Cultura e Letteratura
Wars of the Roses

Wars of the Roses

Wars of the Roses

In the 15th century, England lay in tatters. At the hands of the French, it had experienced catastrophic defeat in the Hundred Years’ War, the nation’s coffers were empty, and King Henry VI had declined into madness. With the king propped up by his cunning wife, Henry’s relatives descended hungrily on the crown, each vying to claim the English throne. The bloodshed and dynastic drama that followed was immortalised in history as the Wars of the Roses. In this brand-new book, discover how the Houses of York and Lancaster turned against each other as greed, glory and a thirst for power trumped family loyalty.

United Kingdom
Future Publishing Ltd
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6,98 €

in questo numero

8 minuti
england’s game of thrones

Henry VI is born The son of warrior king Henry V and Catherine de Valois, Henry VI was crowned king of both England and France during infancy. He would proceed to oversee England’s final losses in the Hundred Years’ War and famously married the strong and powerful Margaret of Anjou. 6 December 1421 The birth of the Kingmaker Richard Neville, Earl of Warwick was one of the most powerful figures in the entire war, personally overseeing the deposition of two kings is born. He was killed at the Battle of Barnet. 22 November 1428 Margaret of Anjou is born One of the key players in the Wars of the Roses, Margaret of Anjou, the future wife of King Henry VI, is born in France to René, Duke of Anjou, and Isabel de Lorraine. 23 March 1430 Jasper Tudor is…

1 minuti
treating henry

As one might expect, Henry VI was assigned a crack team of medical professionals to oversee his care. Three physicians and two surgeons were formally appointed in March 1454. They included John Arundell, an Oxford medical graduate and now a canon at St George’s Chapel, Windsor, and William Hattecliffe who had studied at Peterhouse, Cambridge, and the University of Padua in Italy. He had been in royal service since November 1452. All manner of treatments were prescribed, from laxatives to poultices, and from blood-letting to ‘head purges’, which involved the application of extreme heat to the scalp. Following prevailing medical orthodoxies, the goal was to restore the king’s humoral balance: it was assumed that Henry’s condition derived from colder and wetter humours, such as blood and phlegm, becoming dominant. It is…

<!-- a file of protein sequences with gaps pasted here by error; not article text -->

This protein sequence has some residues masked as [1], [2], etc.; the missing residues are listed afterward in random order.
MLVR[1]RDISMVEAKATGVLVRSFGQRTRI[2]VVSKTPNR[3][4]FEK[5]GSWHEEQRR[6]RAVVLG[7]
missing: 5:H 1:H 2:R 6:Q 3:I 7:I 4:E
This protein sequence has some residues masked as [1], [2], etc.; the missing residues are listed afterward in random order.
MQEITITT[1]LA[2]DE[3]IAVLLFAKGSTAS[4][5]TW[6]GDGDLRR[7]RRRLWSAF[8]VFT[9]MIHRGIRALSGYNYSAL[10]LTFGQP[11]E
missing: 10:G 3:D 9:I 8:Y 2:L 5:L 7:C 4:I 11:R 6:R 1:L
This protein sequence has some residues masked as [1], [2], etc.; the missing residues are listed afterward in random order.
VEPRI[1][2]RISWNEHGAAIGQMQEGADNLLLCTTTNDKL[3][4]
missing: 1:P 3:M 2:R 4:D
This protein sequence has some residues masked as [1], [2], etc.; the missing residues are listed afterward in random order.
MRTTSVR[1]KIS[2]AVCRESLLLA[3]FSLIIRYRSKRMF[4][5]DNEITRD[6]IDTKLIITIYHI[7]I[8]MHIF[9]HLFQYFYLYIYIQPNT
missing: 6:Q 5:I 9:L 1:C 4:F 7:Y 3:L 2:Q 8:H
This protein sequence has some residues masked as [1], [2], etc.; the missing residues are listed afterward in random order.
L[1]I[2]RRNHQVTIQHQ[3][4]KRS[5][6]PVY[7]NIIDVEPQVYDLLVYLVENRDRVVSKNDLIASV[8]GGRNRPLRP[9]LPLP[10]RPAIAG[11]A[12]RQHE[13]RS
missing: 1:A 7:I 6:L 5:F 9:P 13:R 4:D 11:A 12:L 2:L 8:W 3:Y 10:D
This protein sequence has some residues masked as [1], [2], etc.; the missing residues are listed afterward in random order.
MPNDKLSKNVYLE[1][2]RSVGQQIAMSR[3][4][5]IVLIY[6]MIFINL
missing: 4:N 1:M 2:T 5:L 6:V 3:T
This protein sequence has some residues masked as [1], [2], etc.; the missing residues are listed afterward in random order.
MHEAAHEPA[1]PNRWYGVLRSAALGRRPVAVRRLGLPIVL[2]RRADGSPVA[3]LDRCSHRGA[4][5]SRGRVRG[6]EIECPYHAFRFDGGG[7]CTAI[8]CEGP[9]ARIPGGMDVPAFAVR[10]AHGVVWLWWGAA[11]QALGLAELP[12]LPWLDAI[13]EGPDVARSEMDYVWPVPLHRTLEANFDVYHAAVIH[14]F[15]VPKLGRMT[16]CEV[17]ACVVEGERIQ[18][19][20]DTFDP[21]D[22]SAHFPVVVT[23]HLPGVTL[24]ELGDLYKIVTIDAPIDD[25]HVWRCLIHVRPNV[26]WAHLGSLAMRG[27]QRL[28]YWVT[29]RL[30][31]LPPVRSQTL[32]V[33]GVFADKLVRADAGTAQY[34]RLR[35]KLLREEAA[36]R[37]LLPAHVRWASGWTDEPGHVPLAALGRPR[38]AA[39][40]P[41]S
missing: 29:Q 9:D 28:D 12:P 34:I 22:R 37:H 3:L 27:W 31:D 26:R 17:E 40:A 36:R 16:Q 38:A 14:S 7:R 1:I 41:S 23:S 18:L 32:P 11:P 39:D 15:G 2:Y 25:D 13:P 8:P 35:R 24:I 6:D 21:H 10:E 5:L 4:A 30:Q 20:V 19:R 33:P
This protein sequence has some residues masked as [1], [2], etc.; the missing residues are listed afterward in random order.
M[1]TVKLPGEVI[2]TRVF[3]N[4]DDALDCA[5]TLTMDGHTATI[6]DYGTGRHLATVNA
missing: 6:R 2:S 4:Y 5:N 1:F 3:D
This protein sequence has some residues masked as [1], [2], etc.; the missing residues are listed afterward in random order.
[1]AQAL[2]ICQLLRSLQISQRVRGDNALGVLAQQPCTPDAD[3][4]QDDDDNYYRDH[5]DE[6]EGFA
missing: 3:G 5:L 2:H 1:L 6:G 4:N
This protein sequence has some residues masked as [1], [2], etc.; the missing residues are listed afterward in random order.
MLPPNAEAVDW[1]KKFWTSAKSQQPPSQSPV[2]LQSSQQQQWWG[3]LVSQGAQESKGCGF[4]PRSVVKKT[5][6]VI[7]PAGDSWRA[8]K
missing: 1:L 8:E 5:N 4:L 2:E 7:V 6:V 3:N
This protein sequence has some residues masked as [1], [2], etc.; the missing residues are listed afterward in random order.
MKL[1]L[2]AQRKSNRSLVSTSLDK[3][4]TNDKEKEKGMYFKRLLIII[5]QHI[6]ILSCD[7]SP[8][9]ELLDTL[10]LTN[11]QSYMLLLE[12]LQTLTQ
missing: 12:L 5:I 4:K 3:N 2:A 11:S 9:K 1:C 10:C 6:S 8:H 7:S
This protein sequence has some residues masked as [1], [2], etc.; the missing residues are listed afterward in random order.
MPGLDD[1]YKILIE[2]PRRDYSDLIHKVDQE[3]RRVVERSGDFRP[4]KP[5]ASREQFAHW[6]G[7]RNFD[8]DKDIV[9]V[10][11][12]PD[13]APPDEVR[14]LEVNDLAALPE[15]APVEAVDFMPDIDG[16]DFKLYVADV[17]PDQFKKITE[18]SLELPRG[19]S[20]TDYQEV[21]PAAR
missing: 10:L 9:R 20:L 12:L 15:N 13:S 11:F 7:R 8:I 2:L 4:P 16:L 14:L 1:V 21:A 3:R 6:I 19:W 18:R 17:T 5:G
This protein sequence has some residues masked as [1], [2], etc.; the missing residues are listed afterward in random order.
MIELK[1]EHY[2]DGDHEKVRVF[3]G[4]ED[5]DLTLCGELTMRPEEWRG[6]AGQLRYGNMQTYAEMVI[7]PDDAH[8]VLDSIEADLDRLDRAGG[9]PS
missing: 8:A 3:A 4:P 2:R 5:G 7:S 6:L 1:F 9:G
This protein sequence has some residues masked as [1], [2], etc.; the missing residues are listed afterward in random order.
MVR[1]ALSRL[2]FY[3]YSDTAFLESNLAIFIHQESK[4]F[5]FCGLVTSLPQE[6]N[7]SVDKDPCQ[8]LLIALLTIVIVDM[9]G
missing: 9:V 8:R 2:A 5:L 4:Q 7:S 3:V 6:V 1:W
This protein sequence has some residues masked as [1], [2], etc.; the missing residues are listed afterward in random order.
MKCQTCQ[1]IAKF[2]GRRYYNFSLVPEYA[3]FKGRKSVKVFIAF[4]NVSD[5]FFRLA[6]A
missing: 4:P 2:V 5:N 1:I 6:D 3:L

1 minuti
margaret of anjou’s black legend?

In one of her most iconic portrayals, Margaret is referred to as a “foul wrinkled witch” in Shakespeare’s play, Richard III. Such ridiculing remarks were commonplace for centuries – claiming or calling a woman a witch was one of the best ways to disparage her, particularly if she was in a position of influence. Yet, until she perceived that her husband and son were under threat from the Duke of York, Margaret showed little political ambition. Having grown up around powerful, educated women in France like her mother, Margaret knew that royal authority had to be fought for. Margaret proved herself to be a formidable queen. Faced with a completely incapable husband and the political intrigue of the English court, she was left with no choice but to lead the Lancastrian…

2 minuti
who decides who wears the crown?

On 8 November 1460, Richard, Duke of York, was declared heir apparent to Henry VI. Queen Margaret rejected this, insisting that her son by Henry VI, Edward, was the rightful heir. It was her determination that led to the Battle of Wakefield the following month. Who was right and by what authority should such matters be determined? Everyone agreed that God was the ultimate sovereign and that he appointed kings to rule in his name. But how did he make his will known? There were three possibilities – hereditary descent, agreement of the people by parliamentary vote, or conquest. Both Richard and Henry were directly descended from Edward III. But the Yorkists claimed that Henry VI’s grandfather, Henry IV, had murdered God’s anointed monarch (Richard II), had no hereditary rights and…

11 minuti
warwick the kingmaker

Richard Neville (1428–1471) was born into a northern family of immense wealth and potent political influence. With vast northern estates, the Nevilles were reputedly able to put 10,000 troops into the field, and the future power base of Richard, an eldest son, was greatly enhanced through marriage to Anne Beauchamp: lands in the Midlands, southern England and South Wales came under his sway. Few details of Neville’s early life survive, but he made a notable entry into public life when he formally took up the title of Earl of Warwick in 1449. Given his later, unremitting interventions in English politics, it is perhaps surprising that Warwick appears to have been largely uninterested in affairs of state at this early stage of his career: he had a seat on the king’s council…

4 minuti
battles & bloodshed 1461-1484

Mortimer’s Cross 2 February 1461 Yorkist Edward, Earl of March, intercepted a Lancastrian army in Herefordshire preparing to march on London and free King Henry VI from captivity. Jasper Tudor, Duke of Bedford, James Butler, Earl of Wiltshire, and Owen Tudor (Bedford’s father) each commanded a Lancastrian unit. Although Wiltshire’s mercenaries routed the Yorkist left wing, the Yorkists under Edward and Sir William Herbert prevailed against Pembroke’s Welsh troops. Sensing a Yorkist victory, the Lancastrian army fled the field. Second battle of St Albans 17 February 1461 Lancastrian Queen Margaret’s Lancastrian army, led by Henry Beaufort, 3rd Duke of Somerset, attacked the Yorkist army of Richard Neville, Earl of Warwick at St Albans. Warwick had established a strong defensive position bristling with archers, handgunners and artillery, but inclement weather extinguished handgun matches and rendered the arrow barrages…